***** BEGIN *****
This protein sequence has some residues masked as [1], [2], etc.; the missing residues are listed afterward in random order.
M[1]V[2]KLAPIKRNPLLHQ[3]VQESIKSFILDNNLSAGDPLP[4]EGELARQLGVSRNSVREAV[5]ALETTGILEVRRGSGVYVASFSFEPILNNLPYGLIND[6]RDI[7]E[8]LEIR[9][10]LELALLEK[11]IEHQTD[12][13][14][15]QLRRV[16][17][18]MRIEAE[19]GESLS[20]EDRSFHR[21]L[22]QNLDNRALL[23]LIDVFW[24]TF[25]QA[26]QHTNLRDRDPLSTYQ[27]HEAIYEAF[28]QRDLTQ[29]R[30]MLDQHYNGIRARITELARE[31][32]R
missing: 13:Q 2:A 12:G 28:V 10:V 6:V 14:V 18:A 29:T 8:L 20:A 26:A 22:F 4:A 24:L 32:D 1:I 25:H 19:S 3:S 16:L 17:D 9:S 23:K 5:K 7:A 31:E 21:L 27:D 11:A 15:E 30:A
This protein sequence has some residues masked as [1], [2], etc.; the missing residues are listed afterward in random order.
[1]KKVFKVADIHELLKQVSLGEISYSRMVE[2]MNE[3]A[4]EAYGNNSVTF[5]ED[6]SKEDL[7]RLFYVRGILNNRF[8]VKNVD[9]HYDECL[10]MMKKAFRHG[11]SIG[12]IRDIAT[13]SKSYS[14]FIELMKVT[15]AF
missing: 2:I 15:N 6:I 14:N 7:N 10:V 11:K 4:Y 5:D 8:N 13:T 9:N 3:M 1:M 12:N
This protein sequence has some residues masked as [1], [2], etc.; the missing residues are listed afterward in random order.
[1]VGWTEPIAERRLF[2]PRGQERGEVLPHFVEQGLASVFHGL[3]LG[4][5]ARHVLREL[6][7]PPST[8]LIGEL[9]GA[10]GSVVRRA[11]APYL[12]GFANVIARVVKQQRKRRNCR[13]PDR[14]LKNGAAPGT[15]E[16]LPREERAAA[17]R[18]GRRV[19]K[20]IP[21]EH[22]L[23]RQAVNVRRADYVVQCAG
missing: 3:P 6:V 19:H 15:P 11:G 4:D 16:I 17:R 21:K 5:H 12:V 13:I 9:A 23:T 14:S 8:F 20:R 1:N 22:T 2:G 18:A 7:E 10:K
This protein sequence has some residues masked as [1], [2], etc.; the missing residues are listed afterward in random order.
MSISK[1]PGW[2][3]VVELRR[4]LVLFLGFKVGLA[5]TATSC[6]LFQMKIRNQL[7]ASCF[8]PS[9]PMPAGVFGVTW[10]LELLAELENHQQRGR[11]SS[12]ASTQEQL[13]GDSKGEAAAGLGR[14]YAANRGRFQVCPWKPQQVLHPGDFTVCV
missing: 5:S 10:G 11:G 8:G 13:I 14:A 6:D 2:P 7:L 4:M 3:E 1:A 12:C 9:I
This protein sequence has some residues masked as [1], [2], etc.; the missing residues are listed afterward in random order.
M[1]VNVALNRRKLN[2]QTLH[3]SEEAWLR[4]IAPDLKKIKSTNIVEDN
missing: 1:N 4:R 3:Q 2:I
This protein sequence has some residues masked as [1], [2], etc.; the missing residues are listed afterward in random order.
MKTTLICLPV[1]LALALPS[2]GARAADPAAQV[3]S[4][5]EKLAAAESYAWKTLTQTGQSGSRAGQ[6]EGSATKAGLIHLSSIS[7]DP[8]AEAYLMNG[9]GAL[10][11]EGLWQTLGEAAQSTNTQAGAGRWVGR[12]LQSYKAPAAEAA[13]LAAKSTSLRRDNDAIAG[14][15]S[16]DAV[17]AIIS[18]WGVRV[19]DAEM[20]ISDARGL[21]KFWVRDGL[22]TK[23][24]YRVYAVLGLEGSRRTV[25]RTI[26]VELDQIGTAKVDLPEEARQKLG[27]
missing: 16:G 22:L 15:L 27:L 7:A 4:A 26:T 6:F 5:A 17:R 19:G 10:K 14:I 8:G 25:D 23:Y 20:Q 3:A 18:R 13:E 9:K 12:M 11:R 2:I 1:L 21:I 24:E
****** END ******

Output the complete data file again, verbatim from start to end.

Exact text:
This protein sequence has some residues masked as [1], [2], etc.; the missing residues are listed afterward in random order.
M[1]V[2]KLAPIKRNPLLHQ[3]VQESIKSFILDNNLSAGDPLP[4]EGELARQLGVSRNSVREAV[5]ALETTGILEVRRGSGVYVASFSFEPILNNLPYGLIND[6]RDI[7]E[8]LEIR[9][10]LELALLEK[11]IEHQTD[12][13][14][15]QLRRV[16][17][18]MRIEAE[19]GESLS[20]EDRSFHR[21]L[22]QNLDNRALL[23]LIDVFW[24]TF[25]QA[26]QHTNLRDRDPLSTYQ[27]HEAIYEAF[28]QRDLTQ[29]R[30]MLDQHYNGIRARITELARE[31][32]R
missing: 13:Q 2:A 12:G 28:V 10:V 6:V 14:V 18:A 29:T 8:L 20:A 26:A 22:F 4:A 24:L 32:D 1:I 25:H 19:S 3:S 16:L 17:D 9:S 23:K 5:K 7:A 31:E 21:L 27:D 11:A 15:E 30:A
This protein sequence has some residues masked as [1], [2], etc.; the missing residues are listed afterward in random order.
[1]KKVFKVADIHELLKQVSLGEISYSRMVE[2]MNE[3]A[4]EAYGNNSVTF[5]ED[6]SKEDL[7]RLFYVRGILNNRF[8]VKNVD[9]HYDECL[10]MMKKAFRHG[11]SIG[12]IRDIAT[13]SKSYS[14]FIELMKVT[15]AF
missing: 2:I 15:N 6:I 14:N 7:N 10:V 11:K 4:Y 5:D 8:N 13:T 9:N 3:M 1:M 12:N
This protein sequence has some residues masked as [1], [2], etc.; the missing residues are listed afterward in random order.
[1]VGWTEPIAERRLF[2]PRGQERGEVLPHFVEQGLASVFHGL[3]LG[4][5]ARHVLREL[6][7]PPST[8]LIGEL[9]GA[10]GSVVRRA[11]APYL[12]GFANVIARVVKQQRKRRNCR[13]PDR[14]LKNGAAPGT[15]E[16]LPREERAAA[17]R[18]GRRV[19]K[20]IP[21]EH[22]L[23]RQAVNVRRADYVVQCAG
missing: 3:P 6:V 19:H 15:P 11:G 4:D 16:I 17:R 21:K 5:H 12:V 13:I 9:A 23:T 14:S 8:F 20:R 1:N 22:T 2:G 18:A 7:E 10:K
This protein sequence has some residues masked as [1], [2], etc.; the missing residues are listed afterward in random order.
MSISK[1]PGW[2][3]VVELRR[4]LVLFLGFKVGLA[5]TATSC[6]LFQMKIRNQL[7]ASCF[8]PS[9]PMPAGVFGVTW[10]LELLAELENHQQRGR[11]SS[12]ASTQEQL[13]GDSKGEAAAGLGR[14]YAANRGRFQVCPWKPQQVLHPGDFTVCV
missing: 5:S 10:G 11:G 8:G 13:I 14:A 6:D 2:P 7:L 4:M 3:E 1:A 12:C 9:I
This protein sequence has some residues masked as [1], [2], etc.; the missing residues are listed afterward in random order.
M[1]VNVALNRRKLN[2]QTLH[3]SEEAWLR[4]IAPDLKKIKSTNIVEDN
missing: 1:N 4:R 3:Q 2:I
This protein sequence has some residues masked as [1], [2], etc.; the missing residues are listed afterward in random order.
MKTTLICLPV[1]LALALPS[2]GARAADPAAQV[3]S[4][5]EKLAAAESYAWKTLTQTGQSGSRAGQ[6]EGSATKAGLIHLSSIS[7]DP[8]AEAYLMNG[9]GAL[10][11]EGLWQTLGEAAQSTNTQAGAGRWVGR[12]LQSYKAPAAEAA[13]LAAKSTSLRRDNDAIAG[14][15]S[16]DAV[17]AIIS[18]WGVRV[19]DAEM[20]ISDARGL[21]KFWVRDGL[22]TK[23][24]YRVYAVLGLEGSRRTV[25]RTI[26]VELDQIGTAKVDLPEEARQKLG[27]
missing: 16:G 22:L 15:L 27:L 7:A 4:A 26:T 6:F 5:A 17:R 19:G 10:K 14:I 8:G 25:D 23:Y 20:Q 3:A 18:R 13:E 9:K 12:M 11:R 2:I 1:L 21:I 24:E